Lack of resources, a shortage of appropriate resources, or an implicit inability or unwillingness to reallocate resources is one of the biggest challenges when it comes to insurance product delivery. As mentioned before, insurers are often investing in a large-scale technology refresh to core systems. This means getting time on the agenda of the IT department is difficult, if not impossible due to competing priorities.
In order to keep the core systems operating while also delivering new and innovative products, it is important to allocate resources to both initiatives. Allocate a specific, cross-functional team dedicated to product creation and innovation.
4. Cultural Barriers
An organizations culture is made up of its values, beliefs and norms. Culture is one of the key areas limiting insurers from innovative product delivery because innovation often means embracing areas that are uncertain, with unknown outcomes, which is hard for the conventional insurance organization to accept. In order to overcome the cultural barrier, your organization needs to have the right teams, structure, people and a willingness to change the overarching governance model to alleviate bottlenecks. The role of change agents is very important in order to create a cultural shift, including investment from the C-level suite, involvement from IT leaders to implement a new style of IT, and product owners from the business who are empowered to make decisions.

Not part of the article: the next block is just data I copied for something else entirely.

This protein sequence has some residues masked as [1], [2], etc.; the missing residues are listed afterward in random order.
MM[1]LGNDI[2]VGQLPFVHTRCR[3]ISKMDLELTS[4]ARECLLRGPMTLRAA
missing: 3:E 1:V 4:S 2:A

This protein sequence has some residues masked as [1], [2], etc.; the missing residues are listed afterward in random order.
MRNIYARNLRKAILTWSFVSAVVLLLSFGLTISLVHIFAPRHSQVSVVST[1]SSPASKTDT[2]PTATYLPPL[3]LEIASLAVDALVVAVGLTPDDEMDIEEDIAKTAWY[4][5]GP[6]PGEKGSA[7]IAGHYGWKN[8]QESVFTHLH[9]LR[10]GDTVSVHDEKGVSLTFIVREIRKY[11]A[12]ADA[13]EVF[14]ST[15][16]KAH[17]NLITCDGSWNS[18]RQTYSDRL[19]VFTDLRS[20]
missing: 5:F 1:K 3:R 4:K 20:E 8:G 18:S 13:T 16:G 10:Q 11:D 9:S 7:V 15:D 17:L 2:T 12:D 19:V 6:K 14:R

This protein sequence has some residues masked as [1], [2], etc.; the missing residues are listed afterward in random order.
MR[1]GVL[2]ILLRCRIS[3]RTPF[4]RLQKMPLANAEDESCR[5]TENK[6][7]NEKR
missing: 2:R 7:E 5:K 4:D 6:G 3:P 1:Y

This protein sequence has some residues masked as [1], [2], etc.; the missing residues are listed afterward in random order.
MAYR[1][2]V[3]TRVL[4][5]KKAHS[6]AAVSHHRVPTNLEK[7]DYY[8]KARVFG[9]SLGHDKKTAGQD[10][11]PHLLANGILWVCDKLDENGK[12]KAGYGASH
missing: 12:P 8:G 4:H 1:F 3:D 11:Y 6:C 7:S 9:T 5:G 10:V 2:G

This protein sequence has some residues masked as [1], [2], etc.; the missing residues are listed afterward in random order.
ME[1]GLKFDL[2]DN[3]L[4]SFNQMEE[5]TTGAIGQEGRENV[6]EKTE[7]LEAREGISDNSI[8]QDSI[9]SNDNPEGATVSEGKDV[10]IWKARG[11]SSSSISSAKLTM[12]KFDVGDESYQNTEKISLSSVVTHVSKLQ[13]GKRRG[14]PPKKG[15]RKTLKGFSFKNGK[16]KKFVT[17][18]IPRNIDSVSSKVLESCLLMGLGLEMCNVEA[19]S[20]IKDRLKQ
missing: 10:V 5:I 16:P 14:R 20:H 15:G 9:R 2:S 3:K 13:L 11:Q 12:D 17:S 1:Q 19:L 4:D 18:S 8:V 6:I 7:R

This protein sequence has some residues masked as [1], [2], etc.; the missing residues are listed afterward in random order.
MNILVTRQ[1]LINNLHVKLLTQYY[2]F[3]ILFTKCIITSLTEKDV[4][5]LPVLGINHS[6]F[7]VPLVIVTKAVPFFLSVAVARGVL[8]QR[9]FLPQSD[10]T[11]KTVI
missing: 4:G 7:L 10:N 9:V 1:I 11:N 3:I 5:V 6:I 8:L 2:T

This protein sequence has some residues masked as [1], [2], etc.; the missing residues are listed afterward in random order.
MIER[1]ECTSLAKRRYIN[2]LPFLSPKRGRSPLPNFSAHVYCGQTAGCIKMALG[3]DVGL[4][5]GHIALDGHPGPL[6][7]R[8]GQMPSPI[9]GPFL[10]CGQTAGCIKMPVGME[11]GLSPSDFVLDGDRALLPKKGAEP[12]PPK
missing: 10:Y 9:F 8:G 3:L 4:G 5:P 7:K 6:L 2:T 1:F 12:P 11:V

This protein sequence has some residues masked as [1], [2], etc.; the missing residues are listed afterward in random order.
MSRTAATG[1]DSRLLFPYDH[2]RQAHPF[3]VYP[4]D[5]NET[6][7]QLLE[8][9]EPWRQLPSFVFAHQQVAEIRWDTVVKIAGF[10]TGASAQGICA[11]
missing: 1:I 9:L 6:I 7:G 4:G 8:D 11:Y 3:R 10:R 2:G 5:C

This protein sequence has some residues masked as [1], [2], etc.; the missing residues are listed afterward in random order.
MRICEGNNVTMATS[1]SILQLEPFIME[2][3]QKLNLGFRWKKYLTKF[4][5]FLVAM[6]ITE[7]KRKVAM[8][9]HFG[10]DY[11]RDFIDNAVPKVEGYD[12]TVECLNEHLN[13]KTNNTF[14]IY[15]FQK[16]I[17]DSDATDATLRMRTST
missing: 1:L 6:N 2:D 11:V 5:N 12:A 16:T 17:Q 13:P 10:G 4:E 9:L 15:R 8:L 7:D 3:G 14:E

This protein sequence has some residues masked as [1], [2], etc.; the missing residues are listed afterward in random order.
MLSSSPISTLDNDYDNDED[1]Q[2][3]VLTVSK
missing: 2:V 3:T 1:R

5. Risk Aversion
Part of the challenge of digital transformation in insurance is the mindset it requires. One of the biggest barriers to making greater use of digital is the business attitude toward risk, which requires a deep overhaul. For the organization to become a digital insurer, it will mean creating entirely new services and business models. Because these ideas represent new and uncharted territory, turning them into value-driving products requires frequent iteration and close collaboration between developers and the business.
Companies need to approach these projects with a willingness to fail often in order to figure out how to succeed sooner.”
In order to adopt a process of development that allows for this rapid, low-cost experimentation, companies need to approach these projects with a willingness to fail often in order to figure out how to succeed sooner. In order to foster an environment for rapid experimentation, insurers need to use visual, model-driven development to create a common language between business and IT, and to be able to experiment rapidly at low cost.
In order to overcome these five challenges and begin really delivering on digital transformation in insurance, it is helpful for your organization to have a person who takes on the role of making the digital innovation initiative a reality. This role has taken many titles including Chief Digital Officer or VP of Innovation. But whatever the title, this person has the mindset to overcome these challenges, is responsible for driving revenue with new and innovative initiatives, and for creating a scalable way to get these new initiatives to market quickly.